Linguistic Knowledge and Cultural Knowledge: Some Doubts and Speculations


  • Roger M. Keesing

    1. Australian National University
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      R. M. KEESING is another of those second-generation anthropologists, by way of Stanford (B.A.) and Harvard (Ph.D.). He conducted field research on Malaita (Solomon Islands) in 1962 64, 1966. 1969 70, and 1977 on social structure, cognition, and religion. After nine years at the University of California. Santa Cruz, he became (1974) Professor of Anthropology, Institute of Advanced Studies, Australian National University. He is the author of Cultural Anthropology (1976) Kin Groups and Social Structure (1975), ‘ Eloto's Story (1978), Kwaio Dictionary (1975), and numerous papers.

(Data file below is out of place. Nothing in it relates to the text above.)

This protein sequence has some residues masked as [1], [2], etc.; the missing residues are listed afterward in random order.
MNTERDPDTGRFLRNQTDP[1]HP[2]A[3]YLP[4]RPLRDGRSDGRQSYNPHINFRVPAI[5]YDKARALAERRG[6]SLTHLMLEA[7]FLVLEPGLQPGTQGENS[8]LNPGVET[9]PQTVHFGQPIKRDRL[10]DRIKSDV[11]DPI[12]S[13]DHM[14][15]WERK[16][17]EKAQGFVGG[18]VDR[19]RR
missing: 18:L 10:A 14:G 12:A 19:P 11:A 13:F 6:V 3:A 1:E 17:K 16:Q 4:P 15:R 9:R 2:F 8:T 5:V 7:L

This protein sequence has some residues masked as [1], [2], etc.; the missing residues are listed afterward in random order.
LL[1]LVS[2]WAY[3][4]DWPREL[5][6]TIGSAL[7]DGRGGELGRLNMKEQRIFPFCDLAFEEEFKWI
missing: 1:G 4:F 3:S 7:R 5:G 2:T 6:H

The boundary between a speaker's knowledge of a language and his/her knowledge of the world poses deep and still unresolved analytical problems. Semantic systems and pragmatic rules build on and presuppose basic cultural assumptions about cosmology, time, causality—about the world described and manipulated by language. For a Western language, those assumptions are shared by speaker and linguist and need not be analyzed. But a non- Western language, such as Kwaio (Solomon Islands), may incorporate a very different model of the universe. Assumptions about ancestors and causality, magic and mana, infuse and motivate semantic systems and pragmatic rules. The challenges of articulating linguistic and ethnographic analyses are explored. [language, pragmatics, semantics, world view, sociolinguistics]